Steampunk artist Russ Ray can’t sit still. When he’s not working in his landscape design and construction job, taking care of his family, or joyriding on his motorcycle, you can find him in his shop creating brilliant works of art.
“Steampunk industrial ideas have always been in my head, but now it’s really happening,” said Ray. “Maybe it’ll turn into my full-time job? My very first one was a table that has raw metal with heavy beams and it was turning into this steampunk. I didn’t design anything on paper, it was just in my head.”
That was just last winter. To date, Ray has completed 10 tables and nine lamps.
“Steampunk just happened,” he said. “I saw a few things on the Internet that amazed me. I love to work with metal, which is why I work with so much with it. For the antique tables I was using the old barn wood. I just sand it and apply a light layer of stain and oil.”
He finds the gears, scales, and old things at swap meets, antique shows, and all over the Internet. They bring materials from all over Portland to these venues, and to Ray, they’re treasures.
“The parts are not cheap,” he said. “The old wood isn’t cheap. A lot of these things are hard to find. Nothing can be built exactly the same. They’re one of a kind. It’s really hard to find exactly the same parts.”
So what is steampunk?
Officially, it’s a style of design and fashion that combines historical elements with anachronistic technological features inspired by science fiction.
Wikipedia says “It is a mixture of the Victorian era’s romantic view of science in literature and elements from the Industrial Revolution in Europe during the 1800s.”
“It’s just what I do,” said Ray. “Steampunk.”
Ray, 42, a husband and father of 5, also refers to his work as industrial art.
“I got started last winter designing the work,” he said. “I have more time during winter and just keep building. Landscape work is seasonal.”
“This guy cannot sit still,” said his wife, Elena Bogomaz.
It’s true, he says.
“I cannot just sit still and watch TV. When we got snowed in he went into full panic mode. It pushed me to do something in the garage.”
Ray was born in the Ukraine, came to the United States in 1997, and has lived in Camas for past 17 years.
“We’re so glad he’s here,” said Marquita Call, curator of the Camas Gallery. “He’s our featured artist on August 2 during the Downtown Camas First Friday. We can’t wait!”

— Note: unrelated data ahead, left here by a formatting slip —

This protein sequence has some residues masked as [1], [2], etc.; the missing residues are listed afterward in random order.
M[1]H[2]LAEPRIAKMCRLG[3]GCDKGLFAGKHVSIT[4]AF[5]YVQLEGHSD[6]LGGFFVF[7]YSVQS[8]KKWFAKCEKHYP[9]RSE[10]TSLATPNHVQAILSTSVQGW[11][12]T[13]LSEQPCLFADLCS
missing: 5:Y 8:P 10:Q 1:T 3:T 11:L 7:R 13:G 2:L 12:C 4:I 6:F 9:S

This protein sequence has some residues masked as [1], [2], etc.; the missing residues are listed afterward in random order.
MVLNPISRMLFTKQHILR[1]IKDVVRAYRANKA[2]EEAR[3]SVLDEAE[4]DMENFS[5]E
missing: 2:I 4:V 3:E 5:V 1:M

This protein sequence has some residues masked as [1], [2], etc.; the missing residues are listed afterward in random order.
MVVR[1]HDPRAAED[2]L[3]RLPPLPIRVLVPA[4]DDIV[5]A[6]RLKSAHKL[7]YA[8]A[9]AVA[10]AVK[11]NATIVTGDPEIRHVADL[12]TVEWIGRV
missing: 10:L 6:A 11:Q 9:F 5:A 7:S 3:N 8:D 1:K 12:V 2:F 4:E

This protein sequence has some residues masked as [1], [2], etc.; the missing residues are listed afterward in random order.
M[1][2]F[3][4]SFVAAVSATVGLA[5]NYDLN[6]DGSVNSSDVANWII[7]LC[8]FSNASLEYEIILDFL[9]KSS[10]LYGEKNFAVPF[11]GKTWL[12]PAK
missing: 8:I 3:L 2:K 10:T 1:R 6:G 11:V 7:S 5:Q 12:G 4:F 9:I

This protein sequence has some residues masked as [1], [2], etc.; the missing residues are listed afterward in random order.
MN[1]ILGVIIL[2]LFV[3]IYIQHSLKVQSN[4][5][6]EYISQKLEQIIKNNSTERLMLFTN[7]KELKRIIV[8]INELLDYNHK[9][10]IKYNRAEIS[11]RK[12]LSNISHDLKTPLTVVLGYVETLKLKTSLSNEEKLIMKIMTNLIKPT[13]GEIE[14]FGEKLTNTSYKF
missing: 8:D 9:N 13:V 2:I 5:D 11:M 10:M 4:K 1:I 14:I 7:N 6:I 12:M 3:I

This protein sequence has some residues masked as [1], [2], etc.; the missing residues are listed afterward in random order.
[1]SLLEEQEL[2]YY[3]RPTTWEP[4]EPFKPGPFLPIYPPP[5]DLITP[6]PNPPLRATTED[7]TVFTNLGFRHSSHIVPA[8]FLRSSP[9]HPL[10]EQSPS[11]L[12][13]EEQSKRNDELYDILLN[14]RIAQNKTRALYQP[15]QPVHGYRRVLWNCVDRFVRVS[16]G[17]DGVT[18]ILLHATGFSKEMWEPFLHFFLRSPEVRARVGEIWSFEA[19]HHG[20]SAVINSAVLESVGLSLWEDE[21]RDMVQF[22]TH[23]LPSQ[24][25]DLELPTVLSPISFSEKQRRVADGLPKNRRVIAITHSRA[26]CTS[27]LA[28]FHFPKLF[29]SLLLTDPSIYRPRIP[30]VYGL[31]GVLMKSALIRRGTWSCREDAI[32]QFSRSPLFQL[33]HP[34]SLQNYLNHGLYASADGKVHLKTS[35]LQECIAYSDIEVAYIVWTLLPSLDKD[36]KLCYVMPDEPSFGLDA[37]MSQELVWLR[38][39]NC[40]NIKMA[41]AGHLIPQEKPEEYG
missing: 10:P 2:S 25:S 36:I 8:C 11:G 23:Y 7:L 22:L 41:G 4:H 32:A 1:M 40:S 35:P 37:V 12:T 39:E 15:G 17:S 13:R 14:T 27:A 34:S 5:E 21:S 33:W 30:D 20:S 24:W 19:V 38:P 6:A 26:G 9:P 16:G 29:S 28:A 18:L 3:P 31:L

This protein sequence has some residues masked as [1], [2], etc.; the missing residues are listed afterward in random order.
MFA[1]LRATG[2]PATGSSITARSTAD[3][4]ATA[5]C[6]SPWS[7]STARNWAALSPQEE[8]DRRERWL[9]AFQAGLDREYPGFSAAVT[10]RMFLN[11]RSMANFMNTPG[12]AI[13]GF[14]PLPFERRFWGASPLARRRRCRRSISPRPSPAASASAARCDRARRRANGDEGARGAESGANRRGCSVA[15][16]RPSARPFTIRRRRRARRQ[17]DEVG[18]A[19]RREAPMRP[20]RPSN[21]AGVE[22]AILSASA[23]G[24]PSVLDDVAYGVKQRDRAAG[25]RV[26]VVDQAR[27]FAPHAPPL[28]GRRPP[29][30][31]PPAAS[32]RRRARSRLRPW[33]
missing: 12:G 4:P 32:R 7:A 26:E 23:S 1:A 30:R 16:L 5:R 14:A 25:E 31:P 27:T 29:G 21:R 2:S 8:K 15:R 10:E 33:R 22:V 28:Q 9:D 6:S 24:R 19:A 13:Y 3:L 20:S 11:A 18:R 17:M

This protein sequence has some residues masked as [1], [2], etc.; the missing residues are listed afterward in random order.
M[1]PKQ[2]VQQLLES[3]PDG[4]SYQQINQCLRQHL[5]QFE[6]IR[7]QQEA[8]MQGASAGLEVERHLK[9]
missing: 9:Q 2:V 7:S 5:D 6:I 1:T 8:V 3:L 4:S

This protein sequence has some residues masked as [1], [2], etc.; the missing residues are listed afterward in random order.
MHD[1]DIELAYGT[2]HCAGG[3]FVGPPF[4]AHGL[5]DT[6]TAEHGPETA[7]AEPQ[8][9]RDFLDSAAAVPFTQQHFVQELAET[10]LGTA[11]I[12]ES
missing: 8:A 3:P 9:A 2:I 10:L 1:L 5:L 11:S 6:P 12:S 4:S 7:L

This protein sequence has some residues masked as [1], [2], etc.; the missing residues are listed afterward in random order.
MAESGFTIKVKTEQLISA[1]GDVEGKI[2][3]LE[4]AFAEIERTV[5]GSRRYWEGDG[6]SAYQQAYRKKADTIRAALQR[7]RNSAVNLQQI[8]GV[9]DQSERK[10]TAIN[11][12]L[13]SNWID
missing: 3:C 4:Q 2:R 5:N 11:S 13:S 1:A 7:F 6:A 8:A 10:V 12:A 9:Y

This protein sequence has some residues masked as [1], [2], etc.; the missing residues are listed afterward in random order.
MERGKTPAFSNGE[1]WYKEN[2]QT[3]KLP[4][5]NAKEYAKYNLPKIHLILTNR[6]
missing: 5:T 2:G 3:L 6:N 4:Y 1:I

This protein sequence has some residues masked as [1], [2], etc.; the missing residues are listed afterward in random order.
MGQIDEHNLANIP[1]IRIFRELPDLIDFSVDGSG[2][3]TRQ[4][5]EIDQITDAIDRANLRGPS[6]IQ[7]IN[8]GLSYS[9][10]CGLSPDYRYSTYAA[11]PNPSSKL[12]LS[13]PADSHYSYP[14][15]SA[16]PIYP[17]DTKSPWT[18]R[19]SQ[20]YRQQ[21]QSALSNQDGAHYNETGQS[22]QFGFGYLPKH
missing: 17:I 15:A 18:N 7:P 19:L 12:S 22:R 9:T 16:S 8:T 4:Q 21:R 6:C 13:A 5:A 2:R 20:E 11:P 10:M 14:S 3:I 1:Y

Since meeting with Ray, Call has added an entire steampunk section in the gallery, which is where you can view much of his work.
He says each piece gets better, and that he now builds two types of tables: Antique and industrial rustic. He started with industrial rustic and then moved into antiques.
“This is how it always works: I find a piece and then I work around it,” he said. “I just envision it in my head. I will start to build and then put it on paper but the final product will change a lot. The cool thing with steampunk is I build pieces with themes like Marines or Air Force. I pretty much stay with antiques now. I’m fine to build any of these tables for people who want them.”
Reception desks can be built for a particular location, and he also sees an increased demand for modern styles.
“The electrical work is something I learned from my construction experience,” he said. “For residential and commercial they’re different. Residential lamps are 2-wire.”
How long does it take to build a lamp?
“A simple one will take two days to build,” he said. “I spend 80 percent of my time scavenging for pieces. I call myself an American Picker. Mostly I look for gauges to put in all lamps. Gauges, water meters, different valves. Most of the pipes are old ones mixed with new ones. Some of the pipes are really old. The wood comes from old barns or schools that are 100 years or older. For industrial rustic most of the wood is newer. The antique tables are old wood. Older wood has thicker cuts.”
He invites you to attend his reception at Camas Gallery on Friday, August 2 from 5-8 pm. You can also find his work at www.OldBarnCustom.com
Camas Gallery is located at 408 NE 4th Avenue in Downtown Camas, Washington.